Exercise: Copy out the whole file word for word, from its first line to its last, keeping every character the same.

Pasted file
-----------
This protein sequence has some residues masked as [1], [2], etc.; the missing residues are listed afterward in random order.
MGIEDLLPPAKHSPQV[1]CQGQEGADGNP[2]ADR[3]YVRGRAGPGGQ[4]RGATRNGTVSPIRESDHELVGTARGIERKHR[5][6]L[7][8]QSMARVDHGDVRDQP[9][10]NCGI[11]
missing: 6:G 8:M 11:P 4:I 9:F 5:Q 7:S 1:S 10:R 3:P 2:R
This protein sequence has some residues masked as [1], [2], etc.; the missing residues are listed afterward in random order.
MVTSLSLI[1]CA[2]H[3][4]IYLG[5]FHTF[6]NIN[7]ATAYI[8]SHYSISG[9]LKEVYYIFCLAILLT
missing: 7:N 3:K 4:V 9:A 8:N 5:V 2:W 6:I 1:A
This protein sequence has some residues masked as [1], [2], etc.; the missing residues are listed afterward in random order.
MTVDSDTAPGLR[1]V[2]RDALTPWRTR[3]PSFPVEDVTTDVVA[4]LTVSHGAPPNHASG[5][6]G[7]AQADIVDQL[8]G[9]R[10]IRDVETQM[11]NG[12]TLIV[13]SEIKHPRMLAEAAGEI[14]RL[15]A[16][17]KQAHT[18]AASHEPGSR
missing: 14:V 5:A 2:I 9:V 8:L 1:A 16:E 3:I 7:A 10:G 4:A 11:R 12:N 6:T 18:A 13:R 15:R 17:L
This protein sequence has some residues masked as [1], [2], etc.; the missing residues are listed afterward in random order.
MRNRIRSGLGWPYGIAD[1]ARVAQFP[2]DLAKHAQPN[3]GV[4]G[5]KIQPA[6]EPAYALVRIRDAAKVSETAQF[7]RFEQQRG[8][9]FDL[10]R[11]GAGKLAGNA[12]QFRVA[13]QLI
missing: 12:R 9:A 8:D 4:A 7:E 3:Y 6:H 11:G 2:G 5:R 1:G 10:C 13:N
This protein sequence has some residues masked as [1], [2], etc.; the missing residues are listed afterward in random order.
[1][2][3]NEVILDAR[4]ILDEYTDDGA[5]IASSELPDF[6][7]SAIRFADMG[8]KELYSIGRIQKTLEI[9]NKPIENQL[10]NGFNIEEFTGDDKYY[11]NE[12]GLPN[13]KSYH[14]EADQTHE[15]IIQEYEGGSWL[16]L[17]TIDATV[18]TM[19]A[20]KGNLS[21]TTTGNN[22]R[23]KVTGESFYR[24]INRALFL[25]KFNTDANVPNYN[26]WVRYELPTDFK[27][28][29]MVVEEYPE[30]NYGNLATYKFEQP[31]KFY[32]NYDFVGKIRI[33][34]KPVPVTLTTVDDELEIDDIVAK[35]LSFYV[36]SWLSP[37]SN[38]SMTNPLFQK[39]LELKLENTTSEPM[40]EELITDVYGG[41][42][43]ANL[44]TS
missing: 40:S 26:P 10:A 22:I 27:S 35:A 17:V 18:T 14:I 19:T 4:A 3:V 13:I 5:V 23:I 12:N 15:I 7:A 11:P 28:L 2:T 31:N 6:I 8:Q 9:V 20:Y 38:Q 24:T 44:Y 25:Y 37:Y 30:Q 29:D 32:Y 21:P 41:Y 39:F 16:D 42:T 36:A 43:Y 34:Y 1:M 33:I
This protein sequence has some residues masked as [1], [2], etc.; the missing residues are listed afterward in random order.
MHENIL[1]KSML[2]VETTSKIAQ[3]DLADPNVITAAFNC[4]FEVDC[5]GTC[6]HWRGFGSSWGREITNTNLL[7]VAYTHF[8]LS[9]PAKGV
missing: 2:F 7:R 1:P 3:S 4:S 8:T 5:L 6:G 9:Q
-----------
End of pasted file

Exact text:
This protein sequence has some residues masked as [1], [2], etc.; the missing residues are listed afterward in random order.
MGIEDLLPPAKHSPQV[1]CQGQEGADGNP[2]ADR[3]YVRGRAGPGGQ[4]RGATRNGTVSPIRESDHELVGTARGIERKHR[5][6]L[7][8]QSMARVDHGDVRDQP[9][10]NCGI[11]
missing: 6:G 8:M 11:P 4:I 9:F 5:Q 7:S 1:S 10:R 3:P 2:R
This protein sequence has some residues masked as [1], [2], etc.; the missing residues are listed afterward in random order.
MVTSLSLI[1]CA[2]H[3][4]IYLG[5]FHTF[6]NIN[7]ATAYI[8]SHYSISG[9]LKEVYYIFCLAILLT
missing: 7:N 3:K 4:V 9:A 8:N 5:V 2:W 6:I 1:A
This protein sequence has some residues masked as [1], [2], etc.; the missing residues are listed afterward in random order.
MTVDSDTAPGLR[1]V[2]RDALTPWRTR[3]PSFPVEDVTTDVVA[4]LTVSHGAPPNHASG[5][6]G[7]AQADIVDQL[8]G[9]R[10]IRDVETQM[11]NG[12]TLIV[13]SEIKHPRMLAEAAGEI[14]RL[15]A[16][17]KQAHT[18]AASHEPGSR
missing: 14:V 5:A 2:I 9:V 8:L 1:A 16:E 3:I 7:A 10:G 4:A 11:R 12:N 6:T 18:A 13:R 15:R 17:L
This protein sequence has some residues masked as [1], [2], etc.; the missing residues are listed afterward in random order.
MRNRIRSGLGWPYGIAD[1]ARVAQFP[2]DLAKHAQPN[3]GV[4]G[5]KIQPA[6]EPAYALVRIRDAAKVSETAQF[7]RFEQQRG[8][9]FDL[10]R[11]GAGKLAGNA[12]QFRVA[13]QLI
missing: 12:R 9:A 8:D 4:A 7:E 3:Y 6:H 11:G 2:G 5:R 1:G 10:C 13:N
This protein sequence has some residues masked as [1], [2], etc.; the missing residues are listed afterward in random order.
[1][2][3]NEVILDAR[4]ILDEYTDDGA[5]IASSELPDF[6][7]SAIRFADMG[8]KELYSIGRIQKTLEI[9]NKPIENQL[10]NGFNIEEFTGDDKYY[11]NE[12]GLPN[13]KSYH[14]EADQTHE[15]IIQEYEGGSWL[16]L[17]TIDATV[18]TM[19]A[20]KGNLS[21]TTTGNN[22]R[23]KVTGESFYR[24]INRALFL[25]KFNTDANVPNYN[26]WVRYELPTDFK[27][28][29]MVVEEYPE[30]NYGNLATYKFEQP[31]KFY[32]NYDFVGKIRI[33][34]KPVPVTLTTVDDELEIDDIVAK[35]LSFYV[36]SWLSP[37]SN[38]SMTNPLFQK[39]LELKLENTTSEPM[40]EELITDVYGG[41][42][43]ANL[44]TS
missing: 40:S 26:P 10:A 22:I 27:S 35:A 17:V 18:T 14:I 19:T 4:A 3:V 13:I 5:V 23:I 12:N 15:I 7:A 11:P 28:L 2:T 31:N 6:I 8:Q 9:V 20:Y 38:Q 24:T 44:Y 25:Y 37:Y 30:Q 29:D 32:Y 21:P 41:Y 39:F 16:D 42:T 36:A 43:Y 34:Y 1:M 33:I
This protein sequence has some residues masked as [1], [2], etc.; the missing residues are listed afterward in random order.
MHENIL[1]KSML[2]VETTSKIAQ[3]DLADPNVITAAFNC[4]FEVDC[5]GTC[6]HWRGFGSSWGREITNTNLL[7]VAYTHF[8]LS[9]PAKGV
missing: 2:F 7:R 1:P 3:S 4:S 8:T 5:L 6:G 9:Q